Peng H, Wang X, Barnes PF, Tang H, Townsend JC, Samten B. The Mycobacterium tuberculosis Early Secreted Antigenic Target of 6 kDa Inhibits T Cell Interferon-gamma production through the p38 Mitogen-activated Protein Kinase Pathway. The Journal of Biological Chemistry. 286:24508-24518, 2011.
Feng Y, Kong Y, Barnes PF, Huang F, Klucar P, Wang X, Samten B, Sengupta M, Machona B, Donis R, Tvinnereim AR, Shams H. Exposure to Cigarette Smoke Inhibits the Pulmonary T cell Response to Influenza and Mycobacterium tuberculosis. Infection and Immunity. 79:229-37, 2011.
Samten B, Wang X, Barnes PF. Mycobacterium tuberculosis EXS-1 system-secreted protein ESAT-6 but not CFP10 inhibits human T-cell immune responses. Tuberculosis (Edinb). 89:Suppl (1):S74-76. 2009.
Pasquinelli V, Townsend JC, Jurado JO, Alvarez IB, Quiroga MF, Barnes PF, Samten B, Garcia VE. IFN-gamma production during active tuberculosis is regulated by mechanisms that involve IL-17, SLAM and CREB. Journal of Infectious Diseases. 199:661-665, 2009.
Wang X, Barnes PF, Dobod-Elder KM, Townsend JC, Chung Y, Shams H, Weis SE, Samten B. ESAT-6 inhibits production of interferon-gamma by M. tuberculosis-responsive human T cells. The Journal of Immunology. 182:3668-3677, 2009.
Samten B, Townsend JC, Weis SE, Bhoumick A, Klucar P, Shams H, Barnes PF. CREB, ATF and AP-1 transcription factors regulate IFN-gamma secretion by human T cells in response to microbial antigen. The Journal of Immunology. 181:2056-2064, 2008.
Samten B, Townsend JC, Sever-Chroneos Z, Pasquinelli V, Barnes PF, Chroneos ZC. An antibody against the surfactant protein A (SP-A)-binding domain of the SP-A receptor inhibits T cell mediated immune responses to Mycobacterium tuberculosis. Journal of Leukocyte Biology. 84:115-123, 2008.
Pang X, Vu P, Byrd TF, Ghanny S, Soteropoulos P, Mukamolova GV, Wu S, Samten B, Howard ST. Evidence for complex interactions of stress-associated regulons in an mprAB deletion mutant of Mycobacterium tuberculosis. Microbiology. 153:1229 – 1242, 2007.
Samten B, Howard ST, Weis SE, Wu S, Shams H, Townsend JC, Safi H, Barnes PF. Cyclic AMP response element-binding protein positively regulates production of interferon-gamma by T-cells in response to a microbial pathogen. The Journal of Immunology. 174:6357–6363, 2005.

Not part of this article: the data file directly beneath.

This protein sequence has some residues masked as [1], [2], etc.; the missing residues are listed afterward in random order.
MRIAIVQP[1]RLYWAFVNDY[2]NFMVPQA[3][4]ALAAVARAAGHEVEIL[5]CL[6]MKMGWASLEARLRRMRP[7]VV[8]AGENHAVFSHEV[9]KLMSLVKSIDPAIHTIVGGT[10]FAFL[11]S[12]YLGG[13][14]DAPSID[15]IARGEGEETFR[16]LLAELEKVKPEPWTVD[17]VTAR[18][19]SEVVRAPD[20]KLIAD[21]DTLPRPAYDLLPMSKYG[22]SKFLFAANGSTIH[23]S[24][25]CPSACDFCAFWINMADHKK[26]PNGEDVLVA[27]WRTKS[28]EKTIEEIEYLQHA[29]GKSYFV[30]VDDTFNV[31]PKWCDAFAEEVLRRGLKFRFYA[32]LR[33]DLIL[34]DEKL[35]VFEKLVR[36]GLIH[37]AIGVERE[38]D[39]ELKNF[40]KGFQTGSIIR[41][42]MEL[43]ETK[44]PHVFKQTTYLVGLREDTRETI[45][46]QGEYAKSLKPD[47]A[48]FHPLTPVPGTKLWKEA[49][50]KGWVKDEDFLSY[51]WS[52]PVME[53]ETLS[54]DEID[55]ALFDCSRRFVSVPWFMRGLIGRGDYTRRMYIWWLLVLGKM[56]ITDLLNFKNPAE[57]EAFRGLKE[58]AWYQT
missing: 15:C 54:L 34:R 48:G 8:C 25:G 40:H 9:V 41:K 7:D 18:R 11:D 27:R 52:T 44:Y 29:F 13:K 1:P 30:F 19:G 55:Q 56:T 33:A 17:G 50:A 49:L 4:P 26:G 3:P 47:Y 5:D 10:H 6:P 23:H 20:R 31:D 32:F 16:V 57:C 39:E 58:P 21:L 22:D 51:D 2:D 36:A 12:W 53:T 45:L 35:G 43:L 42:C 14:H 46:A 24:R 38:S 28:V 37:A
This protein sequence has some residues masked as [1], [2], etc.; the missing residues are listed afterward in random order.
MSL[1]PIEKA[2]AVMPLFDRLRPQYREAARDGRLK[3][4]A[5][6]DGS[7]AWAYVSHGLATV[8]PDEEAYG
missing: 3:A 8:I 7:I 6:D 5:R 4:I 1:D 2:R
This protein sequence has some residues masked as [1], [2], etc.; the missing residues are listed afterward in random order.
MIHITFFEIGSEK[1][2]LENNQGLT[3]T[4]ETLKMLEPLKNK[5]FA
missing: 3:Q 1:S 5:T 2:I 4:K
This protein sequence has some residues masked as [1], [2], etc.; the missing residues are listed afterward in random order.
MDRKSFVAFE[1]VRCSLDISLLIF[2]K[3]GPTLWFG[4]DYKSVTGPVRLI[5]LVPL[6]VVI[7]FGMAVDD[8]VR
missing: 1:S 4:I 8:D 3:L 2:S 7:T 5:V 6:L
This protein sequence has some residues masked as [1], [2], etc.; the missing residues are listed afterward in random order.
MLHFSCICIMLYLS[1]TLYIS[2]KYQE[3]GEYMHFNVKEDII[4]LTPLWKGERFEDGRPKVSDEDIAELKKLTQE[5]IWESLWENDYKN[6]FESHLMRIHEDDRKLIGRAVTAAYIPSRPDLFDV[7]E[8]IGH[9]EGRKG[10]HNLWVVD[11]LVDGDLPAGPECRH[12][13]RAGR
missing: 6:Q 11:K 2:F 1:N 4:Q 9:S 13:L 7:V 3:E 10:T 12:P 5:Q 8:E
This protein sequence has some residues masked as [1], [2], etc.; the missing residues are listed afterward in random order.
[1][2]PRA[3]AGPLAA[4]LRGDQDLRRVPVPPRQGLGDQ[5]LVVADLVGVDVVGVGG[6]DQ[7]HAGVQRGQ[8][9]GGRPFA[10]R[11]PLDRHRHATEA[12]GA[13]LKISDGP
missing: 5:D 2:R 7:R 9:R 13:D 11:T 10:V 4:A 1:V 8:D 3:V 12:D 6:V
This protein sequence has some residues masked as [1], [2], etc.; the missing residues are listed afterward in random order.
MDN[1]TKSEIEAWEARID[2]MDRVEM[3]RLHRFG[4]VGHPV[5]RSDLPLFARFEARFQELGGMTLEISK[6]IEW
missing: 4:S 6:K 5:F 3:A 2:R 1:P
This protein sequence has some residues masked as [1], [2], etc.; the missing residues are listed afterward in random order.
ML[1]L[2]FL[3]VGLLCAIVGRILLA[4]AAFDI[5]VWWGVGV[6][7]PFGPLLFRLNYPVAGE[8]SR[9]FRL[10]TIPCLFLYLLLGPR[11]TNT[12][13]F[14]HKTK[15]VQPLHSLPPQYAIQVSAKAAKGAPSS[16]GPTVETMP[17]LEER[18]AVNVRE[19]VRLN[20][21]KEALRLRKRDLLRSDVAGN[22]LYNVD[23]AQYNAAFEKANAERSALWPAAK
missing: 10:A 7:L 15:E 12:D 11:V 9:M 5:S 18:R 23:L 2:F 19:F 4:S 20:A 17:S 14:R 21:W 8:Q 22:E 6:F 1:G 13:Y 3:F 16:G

Dr. Samten graduated from the Xinjiang Medical University (Urumqi, China), with Bachelor of Medicine (equals MD in US) in 1987. After graduation, he was appointed as Assistant Professor of Microbiology and Immunology at the Xinjiang Medical University and taught Microbiology and Immunology to the students from the schools of medicine, pharmacology, nursing and preventive medicine.
Dr. Samten also has a Master of Science degree in Immunology from the Peking University, Health Science Center (Beijing, China), in 1996. He was then appointed as Assistant Professor of Immunology in the Department of Immunology, Peking University Health Science Center. He taught immunology and experimental immunology to the students in medical school and graduate students. Besides teaching, he also involved in research projects, such as development of targeted therapies for bladder cancer and induction of immune tolerance for organ transplantation in mice.
Dr. Samten joined Professor Peter F. Barnes’ research group at the University of Texas Health Science Center at Tyler in 1998 as a Postdoctoral Research Associate focusing on T cell immune responses against tuberculosis infection.
In 2002, he was appointed as Instructor of Microbiology and Immunology at the Center for Pulmonary and Infectious Disease Control at the University of Texas Health Science Center at Tyler. Currently, he is a full time employed Associate Professor of Microbiology and Immunology.
Bockgie Jung, DVM, PhD, postdoctoral research fellow
Na Yi, MD, MS, visiting scientist
Justin Ma, graduate student
Our Research was supported by grants from the National Institutes of Health, and is supported by the funds from the Presidential Research Council of the University of Texas Health Science Center at Tyler and support from the institutional funds.